From idea to cooperative – in just 7 steps
What does the process of turning an idea into an up-and-running cooperative involve? Ronald Korpershoek, Rabobank’s expert in the development of new cooperatives, walks us through the steps.
- The idea is born. ‘This is the “raw”, creative part of the process. It is when people start brainstorming and throwing ideas around, and thinking about what role they might be able to play,’ Korpershoek says. ‘For example, could we use solar panels to supply some of the electricity in the neighbourhood? Or: do we have the resources to take the village’s healthcare into our own hands?’
- The leaders present themselves. ‘Once you have your idea, you need people who are willing to act as founders and leaders and who are able to inspire others. If those people fail to emerge, either in your social circle or your professional network, your idea is likely to fall flat. Any initiative needs to start from the bottom up,’ Korpershoek explains.
- Setting goals and preparing a business case. The leaders need to translate the idea into specific goals and demonstrate that it is financially viable. For example, they need to provide a rough estimate of the income and expenditure associated with the wind turbine, or give some idea of the financial contribution members need to make to a feasibility study, if necessary.
- Developing the plan into a concrete, feasible and replicable project. Korpershoek: ‘It is all well and good to fantasise about installing solar panels in 1,000 homes in a single district, but that is going to be a very long and complicated process. You run the risk of volunteers losing interest, and once people become disappointed and start opting out, it is very hard to get them motivated again. It may be a better idea to start by installing solar panels in a school, and then, say, at a retirement complex, before moving on to a more ambitious scale.’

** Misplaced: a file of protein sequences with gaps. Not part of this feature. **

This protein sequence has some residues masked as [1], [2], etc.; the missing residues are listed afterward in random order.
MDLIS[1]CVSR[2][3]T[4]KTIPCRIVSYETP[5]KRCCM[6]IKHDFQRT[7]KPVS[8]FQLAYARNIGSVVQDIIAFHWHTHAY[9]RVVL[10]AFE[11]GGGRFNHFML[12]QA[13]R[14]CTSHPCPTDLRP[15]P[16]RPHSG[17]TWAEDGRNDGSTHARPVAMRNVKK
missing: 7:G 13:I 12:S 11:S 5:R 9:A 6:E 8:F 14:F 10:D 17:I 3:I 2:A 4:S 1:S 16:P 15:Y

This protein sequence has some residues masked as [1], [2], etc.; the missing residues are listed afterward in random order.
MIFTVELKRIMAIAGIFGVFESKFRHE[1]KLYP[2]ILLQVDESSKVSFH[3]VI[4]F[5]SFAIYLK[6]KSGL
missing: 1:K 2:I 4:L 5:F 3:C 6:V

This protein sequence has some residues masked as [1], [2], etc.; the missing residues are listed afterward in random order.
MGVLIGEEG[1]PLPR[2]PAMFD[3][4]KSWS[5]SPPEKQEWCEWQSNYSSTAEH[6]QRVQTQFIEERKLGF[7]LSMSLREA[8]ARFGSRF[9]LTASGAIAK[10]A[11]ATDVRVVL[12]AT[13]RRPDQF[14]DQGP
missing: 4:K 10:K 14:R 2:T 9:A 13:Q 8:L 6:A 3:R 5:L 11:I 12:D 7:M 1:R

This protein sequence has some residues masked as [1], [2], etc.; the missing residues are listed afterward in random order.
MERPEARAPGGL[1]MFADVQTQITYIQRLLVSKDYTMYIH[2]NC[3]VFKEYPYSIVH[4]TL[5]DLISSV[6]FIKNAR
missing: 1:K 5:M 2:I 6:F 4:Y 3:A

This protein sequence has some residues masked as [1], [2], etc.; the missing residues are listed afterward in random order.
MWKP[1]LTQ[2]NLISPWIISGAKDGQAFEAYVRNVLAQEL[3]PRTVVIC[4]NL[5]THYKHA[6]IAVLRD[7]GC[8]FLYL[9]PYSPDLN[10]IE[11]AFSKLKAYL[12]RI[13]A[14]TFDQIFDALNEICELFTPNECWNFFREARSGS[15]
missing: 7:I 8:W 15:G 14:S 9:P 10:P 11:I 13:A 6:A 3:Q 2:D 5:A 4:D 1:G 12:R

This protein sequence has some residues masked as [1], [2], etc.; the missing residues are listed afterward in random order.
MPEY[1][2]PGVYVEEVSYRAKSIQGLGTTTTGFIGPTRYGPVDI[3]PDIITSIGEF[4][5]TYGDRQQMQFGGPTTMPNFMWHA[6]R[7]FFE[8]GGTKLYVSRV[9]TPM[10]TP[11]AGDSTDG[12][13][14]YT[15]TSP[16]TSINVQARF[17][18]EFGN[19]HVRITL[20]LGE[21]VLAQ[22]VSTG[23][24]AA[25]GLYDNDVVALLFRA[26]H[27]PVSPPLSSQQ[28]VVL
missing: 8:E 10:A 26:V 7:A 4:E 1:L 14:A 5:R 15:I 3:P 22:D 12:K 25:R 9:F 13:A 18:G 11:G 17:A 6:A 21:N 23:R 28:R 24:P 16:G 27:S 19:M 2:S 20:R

- Establishing the cooperative. ‘Only once you have completed these stages can you start thinking about the precise form of the entity you want to establish, the actual business enterprise,’ Korpershoek says. Cooperatives are by their very nature democratic and give control to the individual members. This means the founders need to decide what the management structure of the cooperative is going to look like and how the board members are to be appointed. They need to look at how the members will be able to exert influence and control in a democratic way, and make decisions about members’ individual liability.
- The first project. Once the cooperative enterprise has been formally established, the time has come to get down to business. Korpershoek: ‘It is a good idea to set yourself an initial task with a clear start and finish line. And then you have got to go ahead and take the plunge. It could be anything from doing preliminary research into the wind turbine to be used to purchasing and installing the first batch of solar panels, or establishing an organisation to identify local healthcare needs. You may also have assets in the balance sheet of the cooperative, and you need a team and financial resources to run the project. Of course, this stage is also very much about consulting with the members of the cooperative to settle on a proposal everyone can get on board with.’
- Operation – running the cooperative. Once the first project has been completed, the cooperative needs to make sure that everything is running smoothly and that the democratic process in the cooperative is working properly. A joint decision can then be made to branch out into other business areas and consolidate the cooperative’s objectives. Not all cooperatives need to be active and dynamic all the time. Once the fibre-optic network has been installed, for example, you just need to work out a procedure for when members move house, and distribute the profits. Healthcare and wind farm cooperatives, on the other hand, deal with constant change, and, since they are also more high-profile, they are going to be more dynamic by their very nature.